1st Period AP US History
September 25th, 2014
Slavery in the Southern Colonies
Between 1607 and 1775, slavery was a very prominent aspect of the Southern Colonies. Throughout this era, slavery's interpretation, social standing, and importance will change but its motifs remained constant. These core motifs included the economic, geographic, and social factors of the Southern Colonies.
Due to the nature of southern plantations, slaves were not only viewed as an aid, but a necessity through the eyes of rich-white plantation owners. Tobacco was the principal product of southern commerce and promised the possibility of high profits, but the market competition was fierce and raising tobacco was a labor intensive process. This combination of the possibility of financial success coupled with the need for laborers, contributed to the Southern Colonies' investment in slavery as a source of free labor.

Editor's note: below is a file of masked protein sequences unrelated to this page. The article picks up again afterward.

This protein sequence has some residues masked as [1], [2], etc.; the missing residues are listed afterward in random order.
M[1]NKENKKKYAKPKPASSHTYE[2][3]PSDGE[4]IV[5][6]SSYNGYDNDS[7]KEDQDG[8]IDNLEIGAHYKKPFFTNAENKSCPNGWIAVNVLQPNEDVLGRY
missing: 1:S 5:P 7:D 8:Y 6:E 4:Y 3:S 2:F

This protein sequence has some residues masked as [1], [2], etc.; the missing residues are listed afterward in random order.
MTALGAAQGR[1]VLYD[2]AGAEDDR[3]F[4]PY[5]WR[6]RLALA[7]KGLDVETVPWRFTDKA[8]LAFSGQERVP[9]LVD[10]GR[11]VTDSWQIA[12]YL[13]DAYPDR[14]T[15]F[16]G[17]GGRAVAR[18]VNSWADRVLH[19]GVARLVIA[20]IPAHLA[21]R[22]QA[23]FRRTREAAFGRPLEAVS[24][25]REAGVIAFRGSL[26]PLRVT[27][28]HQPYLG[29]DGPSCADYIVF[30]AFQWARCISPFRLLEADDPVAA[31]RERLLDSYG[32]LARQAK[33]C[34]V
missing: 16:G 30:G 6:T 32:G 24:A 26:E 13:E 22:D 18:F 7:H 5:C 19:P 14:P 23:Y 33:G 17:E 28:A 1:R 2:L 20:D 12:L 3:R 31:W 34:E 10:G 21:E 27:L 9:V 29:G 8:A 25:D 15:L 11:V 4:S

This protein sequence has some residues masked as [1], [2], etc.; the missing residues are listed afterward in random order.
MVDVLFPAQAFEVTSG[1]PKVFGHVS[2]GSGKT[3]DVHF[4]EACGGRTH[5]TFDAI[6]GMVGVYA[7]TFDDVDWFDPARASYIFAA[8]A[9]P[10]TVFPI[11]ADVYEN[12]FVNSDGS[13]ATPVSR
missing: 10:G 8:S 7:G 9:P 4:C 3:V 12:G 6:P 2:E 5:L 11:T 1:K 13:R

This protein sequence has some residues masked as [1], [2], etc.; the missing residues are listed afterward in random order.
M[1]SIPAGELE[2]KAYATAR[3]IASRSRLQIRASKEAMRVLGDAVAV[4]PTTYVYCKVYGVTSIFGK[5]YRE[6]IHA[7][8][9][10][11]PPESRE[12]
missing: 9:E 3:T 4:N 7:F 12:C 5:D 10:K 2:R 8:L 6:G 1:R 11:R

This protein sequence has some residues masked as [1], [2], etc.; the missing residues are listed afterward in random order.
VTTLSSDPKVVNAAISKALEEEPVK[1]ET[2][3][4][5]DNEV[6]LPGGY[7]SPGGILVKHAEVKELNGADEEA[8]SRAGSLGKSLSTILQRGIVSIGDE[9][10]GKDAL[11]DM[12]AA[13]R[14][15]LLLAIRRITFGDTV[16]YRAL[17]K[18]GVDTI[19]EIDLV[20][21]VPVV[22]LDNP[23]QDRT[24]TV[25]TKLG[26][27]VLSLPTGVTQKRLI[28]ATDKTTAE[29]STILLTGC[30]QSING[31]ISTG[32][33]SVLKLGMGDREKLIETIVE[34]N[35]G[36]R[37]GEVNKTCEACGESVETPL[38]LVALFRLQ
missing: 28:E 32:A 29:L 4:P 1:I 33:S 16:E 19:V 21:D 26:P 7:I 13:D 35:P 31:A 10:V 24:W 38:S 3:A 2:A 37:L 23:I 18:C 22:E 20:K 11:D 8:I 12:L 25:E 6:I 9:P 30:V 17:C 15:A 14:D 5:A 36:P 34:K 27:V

The Southern Colonies had prime access to the imported African slaves in the Caribbean, which was a key position in the Trans-Atlantic Slave Trade. The Trans-Atlantic Slave Trade was a simple, yet highly influential cycle of the 17th and 18th centuries. The cycle began with England trading weapons, refined metals, and special goods to the West Africans. The West Africans would in return give the English captured slaves that were sent off the African coast to the Caribbean. The Caribbean (which now possessed the man-power to effectively cultivate mass primary resources) then sold the natural goods to England which were in high demand throughout Europe.
Pre-1676, many Africans (including the first captured slaves to arrive in the Southern Colonies in 1619) were given a status similar to that of indentured servants. However a shift in labor occurred in 1676 with Bacon's Rebellion. The rebellion was led by a privileged white settler, Nathaniel Bacon. Bacon rallied various indentured servants...